"Cazzo, she's still here!"
"Porca miseria, she's yelling at me!
"Uffaa, I've got to give a little, she's got to give a little!"


Most married Italian men scream at others not to get married, but they don't listen.
They don't listen!

"But my wife is different..."

And then you have Luigi telling other prison inmates, "There is no difference..."

A marriage is a large tomato field and we all have tomato presses.


Nine Lazy and Worthless Milan Tram Operatives Fired

Milan - June 11, 2008 - It seems there are one or two confirmed shirkers in normally industrious Milan. Yesterday ATM, the Milan transport enterprise, which is wholly owned by the municipal authority, started dismissal procedures against nine work-shy operatives.

It has to be said that the nine were not short of imagination. One was in charge of a workshop at a tram and bus garage, which he had converted for his own ends. The windows were darkened to keep out prying eyes and inside, his colleagues were busy making dog kennels.

In another case, an office worker left one building to deliver documents to the head office. Since the papers failed to arrive, search parties were sent out and the man was found tucked away in a bar, completely drunk. This anthology of sub-prime productivity continues with stories of workers disappearing for months at a time without so much as a doctorís note.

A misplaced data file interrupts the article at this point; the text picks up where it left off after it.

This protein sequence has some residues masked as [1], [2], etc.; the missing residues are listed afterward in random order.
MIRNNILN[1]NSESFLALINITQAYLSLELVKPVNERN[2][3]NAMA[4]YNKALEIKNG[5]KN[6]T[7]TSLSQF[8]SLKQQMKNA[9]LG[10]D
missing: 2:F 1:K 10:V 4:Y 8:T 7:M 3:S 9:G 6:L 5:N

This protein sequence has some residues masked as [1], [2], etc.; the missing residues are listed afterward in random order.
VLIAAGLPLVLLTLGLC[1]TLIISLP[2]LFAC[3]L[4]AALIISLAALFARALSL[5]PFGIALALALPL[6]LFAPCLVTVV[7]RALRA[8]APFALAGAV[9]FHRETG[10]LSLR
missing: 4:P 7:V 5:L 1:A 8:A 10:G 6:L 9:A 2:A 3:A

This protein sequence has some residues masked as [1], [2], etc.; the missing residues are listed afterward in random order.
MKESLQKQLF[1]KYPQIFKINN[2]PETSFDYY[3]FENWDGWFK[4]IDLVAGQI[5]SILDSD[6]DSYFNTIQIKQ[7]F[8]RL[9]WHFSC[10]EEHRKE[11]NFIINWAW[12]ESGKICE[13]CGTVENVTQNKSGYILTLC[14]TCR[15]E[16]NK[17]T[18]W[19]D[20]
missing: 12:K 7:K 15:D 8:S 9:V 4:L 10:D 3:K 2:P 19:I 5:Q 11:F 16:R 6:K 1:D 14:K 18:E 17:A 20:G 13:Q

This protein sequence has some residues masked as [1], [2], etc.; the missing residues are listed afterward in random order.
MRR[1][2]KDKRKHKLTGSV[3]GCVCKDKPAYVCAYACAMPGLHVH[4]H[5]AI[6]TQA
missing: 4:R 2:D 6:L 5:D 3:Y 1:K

ATM prefers not to comment. Instead, transport enterprise chair and CEO Elio Catania made an early-morning (6:30 am) visit to the garages. Backing up the enterprise's top executive is the Milan municipal authority. "The dismissal procedures initiated at ATM show that our subsidiary is rigorously, correctly, pursuing the objectives of efficiency and productivity", boasted deputy mayor and National Alliance (NA) senator, Riccardo De Corato.

"Municipal authorities that have loss-making public transport companies should take a leaf out of our book", Mr De Corato went on. "It is no coincidence that in 2007, ATM make a 2.8 million-euro profit".

Currently, employees of the Milan transport enterprise take fourteen days' sick leave each year, which is the precise average for workers in the sector as a whole.

"The striking thing is not the nine dismissal procedures but the fact that this behavior has been tolerated for years by the enterprise's management. You can't make dog kennels at the workplace without attracting managers' attention", says amazed employment law expert, Michele Tiraboschi.

The union is careful not to contest ATM's actions over individual cases.

"The enterprise is right to punish unlawful behavior. Individual workers will have their say before the tribunal. The crucial thing is that intervention should be equally robust at all levels", requests Nino Cortorillo, general secretary of the Lombardy FILT, the CGIL-affiliated transport union.

"It's a storm in a teacup", says Roberto Rossi, general secretary of the Lombardy FIT-CISL union.

"ATM dismisses about thirty-five workers every year. Where's the news?"

At the same time, the unions spring to the defense of Milan's tram, bus and metro drivers.

"We're talking about an enterprise that clocks up nearly two million hours' overtime every year", says the CGILís Nino Cortorillo.

"Enough to justify hiring another thousand workers. Does it sound like these workers are afraid of hard graft? Perhaps this is not so much a crack-down on shirkers as a witch hunt".